This book provides new insights into contemporary betting shops, with a particular focus on the manner in which losing bets are dealt with by customers. Drawing on research undertaken in Ireland, it demonstrates that customers tend to shift responsibility for monetary losses onto factors external to themselves as part of a collective process engaged in to restore self-esteem, and considers the role played by announcements made in betting shops in creating an atmosphere of inclusion - and the implications of this for ‘problem gambling’. Through an analysis of newspaper representations of the first legally operating betting shops in Ireland, which opened in the 1920s, the author places the contemporary betting shop in historical context and examines trends in gambling across the British Isles with reference to social class and the security or precarity of work. An interactionist study not only of gambling but also of responsibility and the connection between the micro-world and social structures, this volume will appeal to sociologists with interests in symbolic interactionism and strategies of blame.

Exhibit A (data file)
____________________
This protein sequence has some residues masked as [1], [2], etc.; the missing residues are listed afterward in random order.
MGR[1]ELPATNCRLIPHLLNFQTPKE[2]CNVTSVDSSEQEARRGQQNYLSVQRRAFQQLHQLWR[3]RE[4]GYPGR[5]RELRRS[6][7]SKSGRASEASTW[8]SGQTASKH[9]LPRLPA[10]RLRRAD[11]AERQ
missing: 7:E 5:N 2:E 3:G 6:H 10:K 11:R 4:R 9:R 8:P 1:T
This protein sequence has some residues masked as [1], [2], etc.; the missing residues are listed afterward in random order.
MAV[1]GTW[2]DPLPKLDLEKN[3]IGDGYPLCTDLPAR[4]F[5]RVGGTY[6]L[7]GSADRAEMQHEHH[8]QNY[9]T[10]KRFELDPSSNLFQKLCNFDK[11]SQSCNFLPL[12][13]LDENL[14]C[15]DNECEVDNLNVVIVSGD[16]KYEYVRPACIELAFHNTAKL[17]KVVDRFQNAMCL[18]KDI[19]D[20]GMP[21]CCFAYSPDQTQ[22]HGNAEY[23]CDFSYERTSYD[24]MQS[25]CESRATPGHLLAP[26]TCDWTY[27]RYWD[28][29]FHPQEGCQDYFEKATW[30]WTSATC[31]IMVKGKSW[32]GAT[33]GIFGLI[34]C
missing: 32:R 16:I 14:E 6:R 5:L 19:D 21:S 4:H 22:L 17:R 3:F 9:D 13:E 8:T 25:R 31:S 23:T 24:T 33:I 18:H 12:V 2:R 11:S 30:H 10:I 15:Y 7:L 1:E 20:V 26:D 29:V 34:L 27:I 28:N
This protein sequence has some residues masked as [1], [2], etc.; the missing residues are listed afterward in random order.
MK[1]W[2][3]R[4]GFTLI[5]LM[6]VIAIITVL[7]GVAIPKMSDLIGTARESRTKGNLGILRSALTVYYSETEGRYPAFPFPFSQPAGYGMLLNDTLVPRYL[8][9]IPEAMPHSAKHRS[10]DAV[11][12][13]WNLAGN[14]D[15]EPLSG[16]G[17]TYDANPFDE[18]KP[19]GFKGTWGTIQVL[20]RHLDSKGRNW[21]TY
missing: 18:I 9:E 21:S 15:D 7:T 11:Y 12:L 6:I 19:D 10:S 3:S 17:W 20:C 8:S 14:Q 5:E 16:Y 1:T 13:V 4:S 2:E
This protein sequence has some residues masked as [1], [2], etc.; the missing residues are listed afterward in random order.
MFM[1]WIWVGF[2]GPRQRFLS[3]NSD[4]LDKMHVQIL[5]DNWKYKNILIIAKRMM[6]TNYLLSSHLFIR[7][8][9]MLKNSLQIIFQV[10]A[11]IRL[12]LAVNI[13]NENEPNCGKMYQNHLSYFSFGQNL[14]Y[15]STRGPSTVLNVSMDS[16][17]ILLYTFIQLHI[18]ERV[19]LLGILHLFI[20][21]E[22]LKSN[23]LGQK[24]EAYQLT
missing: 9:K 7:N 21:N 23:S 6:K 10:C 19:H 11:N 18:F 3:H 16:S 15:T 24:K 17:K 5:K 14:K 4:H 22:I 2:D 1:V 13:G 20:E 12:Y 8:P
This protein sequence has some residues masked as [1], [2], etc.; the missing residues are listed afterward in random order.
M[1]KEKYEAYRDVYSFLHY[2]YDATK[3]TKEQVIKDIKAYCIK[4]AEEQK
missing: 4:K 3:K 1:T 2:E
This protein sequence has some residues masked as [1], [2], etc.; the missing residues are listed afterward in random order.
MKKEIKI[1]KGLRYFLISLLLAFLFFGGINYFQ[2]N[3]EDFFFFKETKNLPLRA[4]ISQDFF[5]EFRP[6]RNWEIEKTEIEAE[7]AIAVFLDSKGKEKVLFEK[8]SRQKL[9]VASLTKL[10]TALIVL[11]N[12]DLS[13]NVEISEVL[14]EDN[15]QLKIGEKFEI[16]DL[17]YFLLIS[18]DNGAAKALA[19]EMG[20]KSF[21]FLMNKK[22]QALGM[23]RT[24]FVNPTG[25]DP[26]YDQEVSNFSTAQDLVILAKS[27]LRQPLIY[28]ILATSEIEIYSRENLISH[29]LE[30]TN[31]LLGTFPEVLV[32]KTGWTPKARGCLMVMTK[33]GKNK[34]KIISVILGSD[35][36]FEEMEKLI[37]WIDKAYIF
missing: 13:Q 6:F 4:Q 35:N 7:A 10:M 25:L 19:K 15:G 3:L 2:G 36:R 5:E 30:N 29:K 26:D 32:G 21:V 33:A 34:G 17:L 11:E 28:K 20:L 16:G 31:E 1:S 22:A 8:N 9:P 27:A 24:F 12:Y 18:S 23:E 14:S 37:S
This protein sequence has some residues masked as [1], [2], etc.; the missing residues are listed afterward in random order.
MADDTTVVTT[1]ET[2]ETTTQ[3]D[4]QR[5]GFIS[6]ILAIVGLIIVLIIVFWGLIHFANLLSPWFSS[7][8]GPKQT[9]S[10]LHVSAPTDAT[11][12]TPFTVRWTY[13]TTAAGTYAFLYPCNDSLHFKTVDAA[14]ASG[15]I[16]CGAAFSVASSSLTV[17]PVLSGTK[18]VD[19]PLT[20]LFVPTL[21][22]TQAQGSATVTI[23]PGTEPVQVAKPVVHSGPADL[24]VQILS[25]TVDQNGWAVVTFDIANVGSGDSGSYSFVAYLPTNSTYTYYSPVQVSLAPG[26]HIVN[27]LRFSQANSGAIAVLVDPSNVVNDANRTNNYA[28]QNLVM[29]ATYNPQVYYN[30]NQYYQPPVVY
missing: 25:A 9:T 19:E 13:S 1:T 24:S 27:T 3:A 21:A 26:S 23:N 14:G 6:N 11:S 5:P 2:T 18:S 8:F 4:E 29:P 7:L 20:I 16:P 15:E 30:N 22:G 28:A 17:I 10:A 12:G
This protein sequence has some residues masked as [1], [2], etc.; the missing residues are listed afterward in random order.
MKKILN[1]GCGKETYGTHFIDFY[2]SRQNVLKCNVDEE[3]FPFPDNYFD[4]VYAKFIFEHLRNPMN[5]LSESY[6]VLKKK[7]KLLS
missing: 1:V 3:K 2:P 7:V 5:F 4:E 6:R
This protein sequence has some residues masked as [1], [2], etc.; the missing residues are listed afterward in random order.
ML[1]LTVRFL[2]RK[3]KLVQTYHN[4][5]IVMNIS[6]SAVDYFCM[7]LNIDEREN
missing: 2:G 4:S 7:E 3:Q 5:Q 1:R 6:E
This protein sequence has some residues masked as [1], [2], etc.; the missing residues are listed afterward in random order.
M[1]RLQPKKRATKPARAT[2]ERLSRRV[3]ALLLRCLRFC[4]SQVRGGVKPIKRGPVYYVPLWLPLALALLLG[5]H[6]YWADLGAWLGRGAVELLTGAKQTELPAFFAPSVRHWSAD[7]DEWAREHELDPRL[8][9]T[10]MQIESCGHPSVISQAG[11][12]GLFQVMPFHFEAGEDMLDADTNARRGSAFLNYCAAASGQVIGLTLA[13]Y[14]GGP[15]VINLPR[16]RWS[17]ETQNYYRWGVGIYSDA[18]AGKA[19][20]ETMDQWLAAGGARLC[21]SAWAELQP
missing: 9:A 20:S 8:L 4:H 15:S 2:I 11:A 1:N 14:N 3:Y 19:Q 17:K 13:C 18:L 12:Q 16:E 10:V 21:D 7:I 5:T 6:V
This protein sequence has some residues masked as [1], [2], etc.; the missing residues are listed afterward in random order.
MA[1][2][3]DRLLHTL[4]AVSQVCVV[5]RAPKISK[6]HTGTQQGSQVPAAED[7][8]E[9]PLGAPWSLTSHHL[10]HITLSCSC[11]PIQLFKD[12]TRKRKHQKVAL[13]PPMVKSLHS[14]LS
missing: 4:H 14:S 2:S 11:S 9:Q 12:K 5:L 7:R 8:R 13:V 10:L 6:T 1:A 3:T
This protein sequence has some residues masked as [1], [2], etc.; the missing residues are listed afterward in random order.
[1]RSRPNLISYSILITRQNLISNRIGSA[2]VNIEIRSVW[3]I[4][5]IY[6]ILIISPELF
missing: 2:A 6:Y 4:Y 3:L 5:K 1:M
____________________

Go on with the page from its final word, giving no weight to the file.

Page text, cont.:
Table of Contents
2. Research Approach
3. Responsibility-Shifting – part I & part II
4. Betting and Belonging
5. The Early Days of the Irish Betting Shop – 1926-1930
6. Gambling and Work in the 21st Century
7. Concluding Remarks
Cormac Mc Namara is Lecturer in Social Science in the Faculty of Education at Northeast Normal University in China.